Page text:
Mainstream Classrooms Despite SPD

Every school year proves to be different than the one before; this year is no different. This year though has proven to hold an interesting change; J’s teacher wants him.  

Now, that simple statement is convoluted and confusion. I’m sure some of you might be saying ,”of course J’s teacher wants him” or “does that mean his other teacher’s didn’t want him” or “which teacher are you talking about? The New Ms. SSN or his ‘assigned’ or ‘home room’ teacher”?  Well…this year, I mean all of those.

No assigned teacher has ever discouraged J’s participation, but they weren’t openly enthusiastic as his current assigned teacher, “3rd Grade Mrs. S.” is. She told me…”I want him in my classroom! I’m his teacher. I want to teach him. I want him included. I want him in here as much as possible!” Unprompted, clearly unscripted, his assigned teacher “wants” him. What’s makes this even more appealing is her classroom environment.

The overhead fluorescent lights are OFF. She feels they’re too bothersome and hard on the eyes, distracting to kids. She uses the sunlight that streams in from the windows and accenting ‘party’ or ‘christmas lights’ (white) to give a little extra soft glow. She has other soft colored lights (like lava lamps only not) placed around the room. Soft sitting areas with pillows. No desks preferring ‘work tables’. She also prefers kids to find a place that’s comfortable for them to work in. She uses scented oils, with each student choosing their own after an okay from parents. And, she strictly keeps her room calm and quiet. Reportedly, VERY strictly. Oh, and she hosts a ‘Yoga Class’ for all students every Wednesday morning before school.

Though she is not for every parent, every family or student, I can’t think of a better person / teacher / opportunity to help J get into the mainstream classroom for a longer period of time, or for more often. Most if not all of his sensory “distractions” are taken away. The only other thing he needs is something to focus on that’s at his level. For instance, the New Ms. SSN has worked on it this way: he has learned to ‘read’ books on tape. She is having him learn to be in the main classroom, reading his book on tape (with headphones) during the classroom’s reading time. Slowly, through partnership, The New Ms. SSN and 3rd Grade Mrs. S are working together for his increased inclusion.

How do sensory issues influence your child’s classroom participation?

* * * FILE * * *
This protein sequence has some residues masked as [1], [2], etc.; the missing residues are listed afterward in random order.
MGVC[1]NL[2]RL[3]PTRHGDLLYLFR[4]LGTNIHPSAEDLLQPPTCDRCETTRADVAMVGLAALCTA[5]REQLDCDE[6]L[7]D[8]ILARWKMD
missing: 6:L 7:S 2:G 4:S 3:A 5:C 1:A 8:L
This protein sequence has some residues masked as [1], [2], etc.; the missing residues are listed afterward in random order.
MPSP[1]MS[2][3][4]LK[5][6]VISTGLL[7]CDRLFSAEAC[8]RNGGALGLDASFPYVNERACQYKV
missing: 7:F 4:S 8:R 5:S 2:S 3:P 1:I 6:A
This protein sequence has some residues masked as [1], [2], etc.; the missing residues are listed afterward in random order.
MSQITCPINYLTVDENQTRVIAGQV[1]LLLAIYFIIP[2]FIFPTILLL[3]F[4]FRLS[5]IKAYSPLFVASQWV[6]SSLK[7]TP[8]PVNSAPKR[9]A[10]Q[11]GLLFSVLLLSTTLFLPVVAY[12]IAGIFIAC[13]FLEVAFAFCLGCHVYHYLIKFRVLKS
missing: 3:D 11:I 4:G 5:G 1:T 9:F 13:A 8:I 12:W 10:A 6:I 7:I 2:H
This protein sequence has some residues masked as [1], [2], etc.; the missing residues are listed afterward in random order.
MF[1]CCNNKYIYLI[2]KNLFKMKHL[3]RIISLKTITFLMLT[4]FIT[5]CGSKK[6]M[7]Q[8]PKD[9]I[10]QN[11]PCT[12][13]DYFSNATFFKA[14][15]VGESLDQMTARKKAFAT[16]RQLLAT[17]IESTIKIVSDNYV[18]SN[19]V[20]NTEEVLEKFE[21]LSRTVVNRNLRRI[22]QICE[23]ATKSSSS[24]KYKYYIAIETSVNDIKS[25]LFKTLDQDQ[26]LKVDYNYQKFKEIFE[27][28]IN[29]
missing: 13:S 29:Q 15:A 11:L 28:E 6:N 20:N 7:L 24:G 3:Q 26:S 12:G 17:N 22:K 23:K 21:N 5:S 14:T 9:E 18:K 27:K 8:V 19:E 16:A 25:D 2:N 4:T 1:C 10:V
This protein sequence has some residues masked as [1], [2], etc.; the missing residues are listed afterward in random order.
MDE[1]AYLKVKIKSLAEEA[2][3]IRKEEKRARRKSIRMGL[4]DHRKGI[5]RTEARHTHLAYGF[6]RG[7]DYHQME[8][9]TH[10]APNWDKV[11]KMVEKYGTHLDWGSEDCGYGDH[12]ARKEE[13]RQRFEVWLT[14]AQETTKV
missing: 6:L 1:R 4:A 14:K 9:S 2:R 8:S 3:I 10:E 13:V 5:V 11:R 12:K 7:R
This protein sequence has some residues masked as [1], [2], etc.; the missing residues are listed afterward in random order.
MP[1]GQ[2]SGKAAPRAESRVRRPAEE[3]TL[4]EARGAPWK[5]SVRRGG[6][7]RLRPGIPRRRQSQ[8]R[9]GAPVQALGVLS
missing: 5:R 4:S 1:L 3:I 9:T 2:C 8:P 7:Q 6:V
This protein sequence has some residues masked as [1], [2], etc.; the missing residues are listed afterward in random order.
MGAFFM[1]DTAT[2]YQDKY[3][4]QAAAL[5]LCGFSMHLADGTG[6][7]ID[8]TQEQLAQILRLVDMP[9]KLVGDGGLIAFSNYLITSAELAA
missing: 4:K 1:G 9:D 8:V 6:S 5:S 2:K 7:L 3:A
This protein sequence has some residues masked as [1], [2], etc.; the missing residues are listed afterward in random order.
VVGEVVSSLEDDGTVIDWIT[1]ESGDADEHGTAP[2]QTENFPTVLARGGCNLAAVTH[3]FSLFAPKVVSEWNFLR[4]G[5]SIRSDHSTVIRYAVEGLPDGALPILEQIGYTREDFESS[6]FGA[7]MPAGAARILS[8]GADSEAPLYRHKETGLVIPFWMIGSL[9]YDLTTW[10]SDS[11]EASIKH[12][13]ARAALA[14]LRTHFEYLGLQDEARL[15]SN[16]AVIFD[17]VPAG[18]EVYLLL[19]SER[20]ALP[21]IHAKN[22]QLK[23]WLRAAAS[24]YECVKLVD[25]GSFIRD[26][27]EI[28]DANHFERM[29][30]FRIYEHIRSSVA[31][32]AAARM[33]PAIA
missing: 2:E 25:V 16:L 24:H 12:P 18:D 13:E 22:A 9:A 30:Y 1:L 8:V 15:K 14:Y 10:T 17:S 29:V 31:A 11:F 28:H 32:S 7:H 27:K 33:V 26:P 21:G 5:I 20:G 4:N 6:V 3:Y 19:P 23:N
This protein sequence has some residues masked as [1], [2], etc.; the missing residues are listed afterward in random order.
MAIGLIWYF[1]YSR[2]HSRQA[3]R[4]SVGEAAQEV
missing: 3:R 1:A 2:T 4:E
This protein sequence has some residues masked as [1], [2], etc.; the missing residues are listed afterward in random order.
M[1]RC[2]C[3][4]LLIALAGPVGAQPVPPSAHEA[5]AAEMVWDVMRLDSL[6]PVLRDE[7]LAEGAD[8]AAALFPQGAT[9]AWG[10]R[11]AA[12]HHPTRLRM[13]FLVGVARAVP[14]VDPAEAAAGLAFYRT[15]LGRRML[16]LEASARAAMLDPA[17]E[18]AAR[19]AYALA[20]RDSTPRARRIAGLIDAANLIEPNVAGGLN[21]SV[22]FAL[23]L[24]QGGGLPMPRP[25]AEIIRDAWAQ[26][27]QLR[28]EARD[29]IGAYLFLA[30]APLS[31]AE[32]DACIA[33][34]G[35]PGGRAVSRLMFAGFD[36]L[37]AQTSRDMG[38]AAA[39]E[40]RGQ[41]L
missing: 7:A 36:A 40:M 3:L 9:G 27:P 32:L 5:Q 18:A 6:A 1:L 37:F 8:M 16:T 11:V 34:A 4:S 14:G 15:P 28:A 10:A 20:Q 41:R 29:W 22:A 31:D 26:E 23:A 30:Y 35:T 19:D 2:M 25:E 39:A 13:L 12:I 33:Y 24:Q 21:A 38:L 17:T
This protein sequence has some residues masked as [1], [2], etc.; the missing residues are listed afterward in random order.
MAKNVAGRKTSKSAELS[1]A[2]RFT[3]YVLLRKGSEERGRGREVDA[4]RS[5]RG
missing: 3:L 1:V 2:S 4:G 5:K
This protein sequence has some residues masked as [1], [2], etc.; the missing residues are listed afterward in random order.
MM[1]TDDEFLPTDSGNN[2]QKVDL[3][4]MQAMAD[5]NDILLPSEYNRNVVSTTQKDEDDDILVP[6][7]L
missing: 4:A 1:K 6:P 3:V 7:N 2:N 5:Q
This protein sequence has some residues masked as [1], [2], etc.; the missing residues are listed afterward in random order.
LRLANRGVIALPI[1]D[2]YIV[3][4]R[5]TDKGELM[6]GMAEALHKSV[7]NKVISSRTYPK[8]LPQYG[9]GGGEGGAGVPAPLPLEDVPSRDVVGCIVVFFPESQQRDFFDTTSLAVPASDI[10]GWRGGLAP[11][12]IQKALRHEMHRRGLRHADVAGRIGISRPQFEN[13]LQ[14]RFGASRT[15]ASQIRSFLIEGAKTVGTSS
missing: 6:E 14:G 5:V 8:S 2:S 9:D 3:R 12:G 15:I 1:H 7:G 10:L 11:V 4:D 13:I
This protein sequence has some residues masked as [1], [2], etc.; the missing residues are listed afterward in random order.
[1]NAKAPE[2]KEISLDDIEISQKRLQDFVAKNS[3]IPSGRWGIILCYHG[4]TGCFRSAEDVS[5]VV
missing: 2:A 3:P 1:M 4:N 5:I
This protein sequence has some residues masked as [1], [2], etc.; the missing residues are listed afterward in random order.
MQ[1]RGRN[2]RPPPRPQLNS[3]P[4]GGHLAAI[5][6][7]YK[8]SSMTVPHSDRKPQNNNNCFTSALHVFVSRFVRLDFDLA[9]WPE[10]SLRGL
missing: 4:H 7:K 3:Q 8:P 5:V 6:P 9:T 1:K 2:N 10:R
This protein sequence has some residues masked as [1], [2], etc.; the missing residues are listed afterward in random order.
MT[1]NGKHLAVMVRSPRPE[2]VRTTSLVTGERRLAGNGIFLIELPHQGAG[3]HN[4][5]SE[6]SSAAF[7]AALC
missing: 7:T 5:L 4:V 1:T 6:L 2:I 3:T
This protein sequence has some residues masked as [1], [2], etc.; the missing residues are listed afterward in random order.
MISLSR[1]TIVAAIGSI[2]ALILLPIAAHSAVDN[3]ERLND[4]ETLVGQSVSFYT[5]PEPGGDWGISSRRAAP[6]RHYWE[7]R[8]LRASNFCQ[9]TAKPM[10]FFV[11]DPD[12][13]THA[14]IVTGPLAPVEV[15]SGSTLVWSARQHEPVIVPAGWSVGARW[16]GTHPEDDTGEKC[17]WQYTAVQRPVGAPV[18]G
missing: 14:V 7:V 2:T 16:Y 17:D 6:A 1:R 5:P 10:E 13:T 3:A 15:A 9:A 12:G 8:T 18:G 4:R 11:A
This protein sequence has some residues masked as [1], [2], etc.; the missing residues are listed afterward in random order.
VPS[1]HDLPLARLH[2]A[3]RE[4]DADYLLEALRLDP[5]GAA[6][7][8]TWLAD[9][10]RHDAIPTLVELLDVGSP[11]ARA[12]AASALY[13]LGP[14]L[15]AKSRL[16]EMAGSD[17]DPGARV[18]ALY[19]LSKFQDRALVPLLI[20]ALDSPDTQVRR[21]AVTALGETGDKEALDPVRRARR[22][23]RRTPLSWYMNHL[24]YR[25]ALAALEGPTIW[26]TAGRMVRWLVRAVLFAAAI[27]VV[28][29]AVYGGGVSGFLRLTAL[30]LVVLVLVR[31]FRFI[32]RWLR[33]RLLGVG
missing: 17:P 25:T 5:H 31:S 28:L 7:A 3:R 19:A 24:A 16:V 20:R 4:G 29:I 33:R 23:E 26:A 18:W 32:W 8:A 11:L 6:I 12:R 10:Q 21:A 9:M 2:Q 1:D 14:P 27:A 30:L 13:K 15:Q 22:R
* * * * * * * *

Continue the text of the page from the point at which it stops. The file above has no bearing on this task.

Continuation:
If you’re still considering how to work with sensory issues and the school setting, I invite you to download this complimentary article from Autism Asperger’s Digest Magazine, “Sensory Smart School Solutions”.

(This is not a sponsored post. AADigest Magazine passed this along to me so that I may pass this along to you, if I choosed. No compensation of any sort has been promised for this article).


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Gina St. Aubin
Wife, Mom, Writer & Advocate of the physically and developmentally challenged. Founding Editor of SpecialHappens.com
Gina St. Aubin

Gina St. Aubin

Wife, Mom, Writer & Advocate of the physically and developmentally challenged. Founding Editor of SpecialHappens.com

0 thoughts on “Mainstream Classrooms Despite SPD

  • September 25, 2012 at 11:35 pm
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    @NeverSubmit@xanga – Totally agree!  I am not on the spectrum, but I am migraine prone and have been so my entire life.  Artificial scents of any kind typically wreak havoc on me.  BLEGH, nothing I hate more besides artificially flavored food, which does just about the same to me.

  • September 25, 2012 at 8:57 pm
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    Scented oils are a HUGE no-no for me.  In fact, any sort of artificial attempt to influence the smell of a room does so for the worse.  Usually whatever original smells that so offended everybody else are still there, and the new smell is naturally much stronger and far more offensive.  There are good smells, but these are generally natural items, such as food items that have been cooked in an actual kitchen, or plain unscented candles.  I remember entering many places that already smelled bad enough and when my offense was noted by adults, I was attacked with air freshener.  Not literally an attack, but it was very unpleasant.  On the other hand, when I was older I began to enter homes where people burned incense, and some of that was pretty nasty but most of it was alright.  In general, though, most people’s taste in scents is untrustworthy, and adding strong smells to an environment that is otherwise sensory-controlled can be big enough to totally negate everything else. 

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